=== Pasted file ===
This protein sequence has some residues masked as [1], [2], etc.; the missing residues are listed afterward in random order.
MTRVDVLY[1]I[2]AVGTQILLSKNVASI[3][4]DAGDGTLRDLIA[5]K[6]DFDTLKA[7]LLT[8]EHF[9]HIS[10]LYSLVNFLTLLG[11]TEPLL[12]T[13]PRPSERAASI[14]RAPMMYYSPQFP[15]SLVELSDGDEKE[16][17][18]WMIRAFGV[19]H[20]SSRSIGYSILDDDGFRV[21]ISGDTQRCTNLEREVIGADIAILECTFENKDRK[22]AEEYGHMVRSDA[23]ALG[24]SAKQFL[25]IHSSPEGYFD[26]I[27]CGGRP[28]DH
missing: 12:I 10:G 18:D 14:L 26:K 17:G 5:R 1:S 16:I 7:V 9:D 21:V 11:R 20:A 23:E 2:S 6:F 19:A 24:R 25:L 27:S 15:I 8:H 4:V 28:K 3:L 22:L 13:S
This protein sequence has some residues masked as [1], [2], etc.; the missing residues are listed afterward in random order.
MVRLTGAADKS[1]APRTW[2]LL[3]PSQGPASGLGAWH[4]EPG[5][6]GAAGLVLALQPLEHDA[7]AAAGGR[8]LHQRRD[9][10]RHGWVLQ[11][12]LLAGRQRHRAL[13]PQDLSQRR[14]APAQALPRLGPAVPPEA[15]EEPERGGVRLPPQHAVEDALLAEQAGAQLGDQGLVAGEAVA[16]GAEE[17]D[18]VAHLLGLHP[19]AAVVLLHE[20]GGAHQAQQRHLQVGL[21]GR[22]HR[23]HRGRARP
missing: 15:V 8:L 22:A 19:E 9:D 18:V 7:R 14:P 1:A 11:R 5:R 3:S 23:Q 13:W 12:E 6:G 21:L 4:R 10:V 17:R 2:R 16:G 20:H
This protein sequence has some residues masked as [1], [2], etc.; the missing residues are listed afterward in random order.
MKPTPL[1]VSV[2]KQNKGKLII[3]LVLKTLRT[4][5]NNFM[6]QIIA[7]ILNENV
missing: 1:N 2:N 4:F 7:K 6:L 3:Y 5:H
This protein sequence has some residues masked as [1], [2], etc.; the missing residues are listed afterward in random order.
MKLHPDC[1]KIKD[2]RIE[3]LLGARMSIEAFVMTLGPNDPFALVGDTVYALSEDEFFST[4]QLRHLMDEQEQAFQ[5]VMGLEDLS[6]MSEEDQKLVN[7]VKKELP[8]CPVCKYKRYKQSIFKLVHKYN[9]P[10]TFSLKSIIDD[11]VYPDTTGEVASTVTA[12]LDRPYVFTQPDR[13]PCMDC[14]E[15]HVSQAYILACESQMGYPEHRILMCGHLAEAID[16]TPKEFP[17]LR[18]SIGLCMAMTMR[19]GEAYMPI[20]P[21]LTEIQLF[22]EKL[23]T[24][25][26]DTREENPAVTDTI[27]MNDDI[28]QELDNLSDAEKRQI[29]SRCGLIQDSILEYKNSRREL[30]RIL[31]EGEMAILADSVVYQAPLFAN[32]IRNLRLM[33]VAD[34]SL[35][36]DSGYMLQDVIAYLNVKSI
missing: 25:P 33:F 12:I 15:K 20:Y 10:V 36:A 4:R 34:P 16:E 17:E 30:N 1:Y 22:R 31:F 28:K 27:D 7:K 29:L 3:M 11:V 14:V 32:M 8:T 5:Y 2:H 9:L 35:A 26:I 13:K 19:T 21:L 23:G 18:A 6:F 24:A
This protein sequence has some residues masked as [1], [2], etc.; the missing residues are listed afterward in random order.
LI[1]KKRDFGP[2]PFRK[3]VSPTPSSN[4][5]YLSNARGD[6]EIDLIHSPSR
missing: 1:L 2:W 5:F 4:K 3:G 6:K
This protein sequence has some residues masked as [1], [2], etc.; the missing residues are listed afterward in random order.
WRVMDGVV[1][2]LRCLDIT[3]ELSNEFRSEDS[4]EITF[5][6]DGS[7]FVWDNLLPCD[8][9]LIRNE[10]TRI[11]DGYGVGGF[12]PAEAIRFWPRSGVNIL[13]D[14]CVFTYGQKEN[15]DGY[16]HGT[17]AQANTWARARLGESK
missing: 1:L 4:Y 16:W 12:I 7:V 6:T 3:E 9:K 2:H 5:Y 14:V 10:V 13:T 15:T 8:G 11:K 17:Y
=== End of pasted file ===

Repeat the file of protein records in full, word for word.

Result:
This protein sequence has some residues masked as [1], [2], etc.; the missing residues are listed afterward in random order.
MTRVDVLY[1]I[2]AVGTQILLSKNVASI[3][4]DAGDGTLRDLIA[5]K[6]DFDTLKA[7]LLT[8]EHF[9]HIS[10]LYSLVNFLTLLG[11]TEPLL[12]T[13]PRPSERAASI[14]RAPMMYYSPQFP[15]SLVELSDGDEKE[16][17][18]WMIRAFGV[19]H[20]SSRSIGYSILDDDGFRV[21]ISGDTQRCTNLEREVIGADIAILECTFENKDRK[22]AEEYGHMVRSDA[23]ALG[24]SAKQFL[25]IHSSPEGYFD[26]I[27]CGGRP[28]DH
missing: 12:I 10:G 18:D 14:L 26:K 17:G 5:R 1:S 16:I 7:V 9:D 21:V 11:R 20:A 23:E 2:S 6:F 19:A 24:R 25:L 27:S 15:I 8:H 4:V 28:K 3:L 22:L 13:S
This protein sequence has some residues masked as [1], [2], etc.; the missing residues are listed afterward in random order.
MVRLTGAADKS[1]APRTW[2]LL[3]PSQGPASGLGAWH[4]EPG[5][6]GAAGLVLALQPLEHDA[7]AAAGGR[8]LHQRRD[9][10]RHGWVLQ[11][12]LLAGRQRHRAL[13]PQDLSQRR[14]APAQALPRLGPAVPPEA[15]EEPERGGVRLPPQHAVEDALLAEQAGAQLGDQGLVAGEAVA[16]GAEE[17]D[18]VAHLLGLHP[19]AAVVLLHE[20]GGAHQAQQRHLQVGL[21]GR[22]HR[23]HRGRARP
missing: 15:V 8:L 22:A 19:E 9:D 18:V 7:R 14:P 1:A 11:R 5:R 3:S 23:Q 13:W 12:E 6:G 21:L 4:R 10:V 17:R 2:R 16:G 20:H
This protein sequence has some residues masked as [1], [2], etc.; the missing residues are listed afterward in random order.
MKPTPL[1]VSV[2]KQNKGKLII[3]LVLKTLRT[4][5]NNFM[6]QIIA[7]ILNENV
missing: 1:N 2:N 4:F 7:K 6:L 3:Y 5:H
This protein sequence has some residues masked as [1], [2], etc.; the missing residues are listed afterward in random order.
MKLHPDC[1]KIKD[2]RIE[3]LLGARMSIEAFVMTLGPNDPFALVGDTVYALSEDEFFST[4]QLRHLMDEQEQAFQ[5]VMGLEDLS[6]MSEEDQKLVN[7]VKKELP[8]CPVCKYKRYKQSIFKLVHKYN[9]P[10]TFSLKSIIDD[11]VYPDTTGEVASTVTA[12]LDRPYVFTQPDR[13]PCMDC[14]E[15]HVSQAYILACESQMGYPEHRILMCGHLAEAID[16]TPKEFP[17]LR[18]SIGLCMAMTMR[19]GEAYMPI[20]P[21]LTEIQLF[22]EKL[23]T[24][25][26]DTREENPAVTDTI[27]MNDDI[28]QELDNLSDAEKRQI[29]SRCGLIQDSILEYKNSRREL[30]RIL[31]EGEMAILADSVVYQAPLFAN[32]IRNLRLM[33]VAD[34]SL[35][36]DSGYMLQDVIAYLNVKSI
missing: 25:P 33:F 12:I 15:K 20:Y 10:V 36:A 4:R 34:P 16:E 17:E 30:N 1:Y 22:R 31:F 28:K 27:D 7:K 29:L 3:M 11:V 14:V 32:M 8:T 5:Y 2:H 9:L 35:A 26:I 13:K 19:T 21:L 23:G 18:A 6:F 24:A
This protein sequence has some residues masked as [1], [2], etc.; the missing residues are listed afterward in random order.
LI[1]KKRDFGP[2]PFRK[3]VSPTPSSN[4][5]YLSNARGD[6]EIDLIHSPSR
missing: 1:L 2:W 5:F 4:K 3:G 6:K
This protein sequence has some residues masked as [1], [2], etc.; the missing residues are listed afterward in random order.
WRVMDGVV[1][2]LRCLDIT[3]ELSNEFRSEDS[4]EITF[5][6]DGS[7]FVWDNLLPCD[8][9]LIRNE[10]TRI[11]DGYGVGGF[12]PAEAIRFWPRSGVNIL[13]D[14]CVFTYGQKEN[15]DGY[16]HGT[17]AQANTWARARLGESK
missing: 1:L 4:Y 16:W 12:I 7:V 6:T 3:E 9:K 2:H 5:Y 14:V 10:V 13:T 15:T 8:G 11:K 17:Y